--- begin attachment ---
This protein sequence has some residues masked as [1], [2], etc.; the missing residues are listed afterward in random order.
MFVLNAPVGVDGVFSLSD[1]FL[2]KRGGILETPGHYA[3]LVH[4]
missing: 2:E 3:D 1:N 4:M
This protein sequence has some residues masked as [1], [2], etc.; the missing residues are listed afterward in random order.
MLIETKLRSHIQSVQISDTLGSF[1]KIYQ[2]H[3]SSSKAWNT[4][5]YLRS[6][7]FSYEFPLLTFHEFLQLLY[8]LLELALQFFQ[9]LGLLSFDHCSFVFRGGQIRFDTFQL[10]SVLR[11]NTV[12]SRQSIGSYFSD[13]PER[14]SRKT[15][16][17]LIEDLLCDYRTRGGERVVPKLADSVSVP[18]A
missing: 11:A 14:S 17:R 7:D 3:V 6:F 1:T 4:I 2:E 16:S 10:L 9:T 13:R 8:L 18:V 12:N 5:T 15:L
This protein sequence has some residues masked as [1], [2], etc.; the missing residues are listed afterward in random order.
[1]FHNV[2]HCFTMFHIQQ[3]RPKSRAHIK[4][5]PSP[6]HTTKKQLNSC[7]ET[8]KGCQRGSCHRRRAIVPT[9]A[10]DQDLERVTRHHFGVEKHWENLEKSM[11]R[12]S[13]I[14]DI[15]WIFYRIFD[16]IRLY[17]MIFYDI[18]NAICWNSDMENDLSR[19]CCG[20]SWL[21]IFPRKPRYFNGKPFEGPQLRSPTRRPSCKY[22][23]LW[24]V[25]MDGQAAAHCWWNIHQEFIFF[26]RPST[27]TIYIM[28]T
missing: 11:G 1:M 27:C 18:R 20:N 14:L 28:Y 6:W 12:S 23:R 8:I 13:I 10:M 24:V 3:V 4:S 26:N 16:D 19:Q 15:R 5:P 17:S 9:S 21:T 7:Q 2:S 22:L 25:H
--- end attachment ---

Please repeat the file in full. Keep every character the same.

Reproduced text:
This protein sequence has some residues masked as [1], [2], etc.; the missing residues are listed afterward in random order.
MFVLNAPVGVDGVFSLSD[1]FL[2]KRGGILETPGHYA[3]LVH[4]
missing: 2:E 3:D 1:N 4:M
This protein sequence has some residues masked as [1], [2], etc.; the missing residues are listed afterward in random order.
MLIETKLRSHIQSVQISDTLGSF[1]KIYQ[2]H[3]SSSKAWNT[4][5]YLRS[6][7]FSYEFPLLTFHEFLQLLY[8]LLELALQFFQ[9]LGLLSFDHCSFVFRGGQIRFDTFQL[10]SVLR[11]NTV[12]SRQSIGSYFSD[13]PER[14]SRKT[15][16][17]LIEDLLCDYRTRGGERVVPKLADSVSVP[18]A
missing: 11:A 14:S 17:R 7:D 3:V 6:F 1:T 4:I 2:E 16:S 10:L 9:T 13:R 8:L 18:V 12:N 5:T 15:L
This protein sequence has some residues masked as [1], [2], etc.; the missing residues are listed afterward in random order.
[1]FHNV[2]HCFTMFHIQQ[3]RPKSRAHIK[4][5]PSP[6]HTTKKQLNSC[7]ET[8]KGCQRGSCHRRRAIVPT[9]A[10]DQDLERVTRHHFGVEKHWENLEKSM[11]R[12]S[13]I[14]DI[15]WIFYRIFD[16]IRLY[17]MIFYDI[18]NAICWNSDMENDLSR[19]CCG[20]SWL[21]IFPRKPRYFNGKPFEGPQLRSPTRRPSCKY[22][23]LW[24]V[25]MDGQAAAHCWWNIHQEFIFF[26]RPST[27]TIYIM[28]T
missing: 11:G 1:M 27:C 18:R 20:N 14:L 28:Y 6:W 12:S 23:R 8:I 13:I 10:M 24:V 3:V 4:S 26:N 16:D 19:Q 15:R 5:P 17:S 9:S 21:T 7:Q 2:S 22:L 25:H